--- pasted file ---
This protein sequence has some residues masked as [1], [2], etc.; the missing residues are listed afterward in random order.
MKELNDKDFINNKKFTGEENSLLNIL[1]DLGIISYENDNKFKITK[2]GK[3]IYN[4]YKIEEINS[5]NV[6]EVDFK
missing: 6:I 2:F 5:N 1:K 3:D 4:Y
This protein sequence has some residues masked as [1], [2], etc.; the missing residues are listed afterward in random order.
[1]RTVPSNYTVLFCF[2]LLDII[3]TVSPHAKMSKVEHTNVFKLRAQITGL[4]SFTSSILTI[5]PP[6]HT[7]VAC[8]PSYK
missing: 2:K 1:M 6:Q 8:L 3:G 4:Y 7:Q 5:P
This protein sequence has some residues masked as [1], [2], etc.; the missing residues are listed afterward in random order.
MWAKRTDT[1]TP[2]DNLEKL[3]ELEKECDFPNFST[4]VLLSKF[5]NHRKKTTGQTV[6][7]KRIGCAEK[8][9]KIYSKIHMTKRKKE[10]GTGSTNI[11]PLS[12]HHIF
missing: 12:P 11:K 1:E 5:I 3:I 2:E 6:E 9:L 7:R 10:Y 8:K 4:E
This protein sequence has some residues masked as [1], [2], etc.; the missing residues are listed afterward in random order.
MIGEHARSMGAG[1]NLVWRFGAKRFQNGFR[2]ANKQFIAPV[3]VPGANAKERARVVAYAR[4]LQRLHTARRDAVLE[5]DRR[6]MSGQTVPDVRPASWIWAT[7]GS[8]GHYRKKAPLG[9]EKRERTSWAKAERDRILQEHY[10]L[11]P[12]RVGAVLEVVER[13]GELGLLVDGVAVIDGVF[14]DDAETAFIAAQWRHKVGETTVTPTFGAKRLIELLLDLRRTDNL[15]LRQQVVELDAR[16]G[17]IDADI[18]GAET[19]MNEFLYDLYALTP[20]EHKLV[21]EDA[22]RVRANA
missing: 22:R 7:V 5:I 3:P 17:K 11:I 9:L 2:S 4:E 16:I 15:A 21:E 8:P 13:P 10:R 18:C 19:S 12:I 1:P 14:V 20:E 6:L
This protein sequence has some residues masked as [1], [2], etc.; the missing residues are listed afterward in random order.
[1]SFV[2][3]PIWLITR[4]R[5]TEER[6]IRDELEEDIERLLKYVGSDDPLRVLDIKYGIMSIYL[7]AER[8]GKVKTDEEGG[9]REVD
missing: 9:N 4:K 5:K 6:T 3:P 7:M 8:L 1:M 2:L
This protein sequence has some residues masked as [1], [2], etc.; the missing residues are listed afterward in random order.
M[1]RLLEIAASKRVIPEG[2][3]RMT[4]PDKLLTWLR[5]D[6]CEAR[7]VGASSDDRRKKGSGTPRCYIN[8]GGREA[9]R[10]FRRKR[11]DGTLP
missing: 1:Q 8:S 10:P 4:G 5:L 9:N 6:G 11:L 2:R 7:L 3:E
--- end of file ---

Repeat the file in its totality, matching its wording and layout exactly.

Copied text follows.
This protein sequence has some residues masked as [1], [2], etc.; the missing residues are listed afterward in random order.
MKELNDKDFINNKKFTGEENSLLNIL[1]DLGIISYENDNKFKITK[2]GK[3]IYN[4]YKIEEINS[5]NV[6]EVDFK
missing: 6:I 2:F 5:N 1:K 3:D 4:Y
This protein sequence has some residues masked as [1], [2], etc.; the missing residues are listed afterward in random order.
[1]RTVPSNYTVLFCF[2]LLDII[3]TVSPHAKMSKVEHTNVFKLRAQITGL[4]SFTSSILTI[5]PP[6]HT[7]VAC[8]PSYK
missing: 2:K 1:M 6:Q 8:L 3:G 4:Y 7:Q 5:P
This protein sequence has some residues masked as [1], [2], etc.; the missing residues are listed afterward in random order.
MWAKRTDT[1]TP[2]DNLEKL[3]ELEKECDFPNFST[4]VLLSKF[5]NHRKKTTGQTV[6][7]KRIGCAEK[8][9]KIYSKIHMTKRKKE[10]GTGSTNI[11]PLS[12]HHIF
missing: 12:P 11:K 1:E 5:I 3:I 2:E 6:E 9:L 7:R 10:Y 8:K 4:E
This protein sequence has some residues masked as [1], [2], etc.; the missing residues are listed afterward in random order.
MIGEHARSMGAG[1]NLVWRFGAKRFQNGFR[2]ANKQFIAPV[3]VPGANAKERARVVAYAR[4]LQRLHTARRDAVLE[5]DRR[6]MSGQTVPDVRPASWIWAT[7]GS[8]GHYRKKAPLG[9]EKRERTSWAKAERDRILQEHY[10]L[11]P[12]RVGAVLEVVER[13]GELGLLVDGVAVIDGVF[14]DDAETAFIAAQWRHKVGETTVTPTFGAKRLIELLLDLRRTDNL[15]LRQQVVELDAR[16]G[17]IDADI[18]GAET[19]MNEFLYDLYALTP[20]EHKLV[21]EDA[22]RVRANA
missing: 22:R 7:V 5:I 3:P 17:K 11:I 9:L 2:S 4:E 16:I 15:A 21:E 8:P 13:P 10:R 18:C 19:S 12:I 1:P 14:V 20:E 6:L
This protein sequence has some residues masked as [1], [2], etc.; the missing residues are listed afterward in random order.
[1]SFV[2][3]PIWLITR[4]R[5]TEER[6]IRDELEEDIERLLKYVGSDDPLRVLDIKYGIMSIYL[7]AER[8]GKVKTDEEGG[9]REVD
missing: 9:N 4:K 5:K 6:T 3:P 7:M 8:L 1:M 2:L
This protein sequence has some residues masked as [1], [2], etc.; the missing residues are listed afterward in random order.
M[1]RLLEIAASKRVIPEG[2][3]RMT[4]PDKLLTWLR[5]D[6]CEAR[7]VGASSDDRRKKGSGTPRCYIN[8]GGREA[9]R[10]FRRKR[11]DGTLP
missing: 1:Q 8:S 10:P 4:G 5:L 9:N 6:G 11:L 2:R 7:L 3:E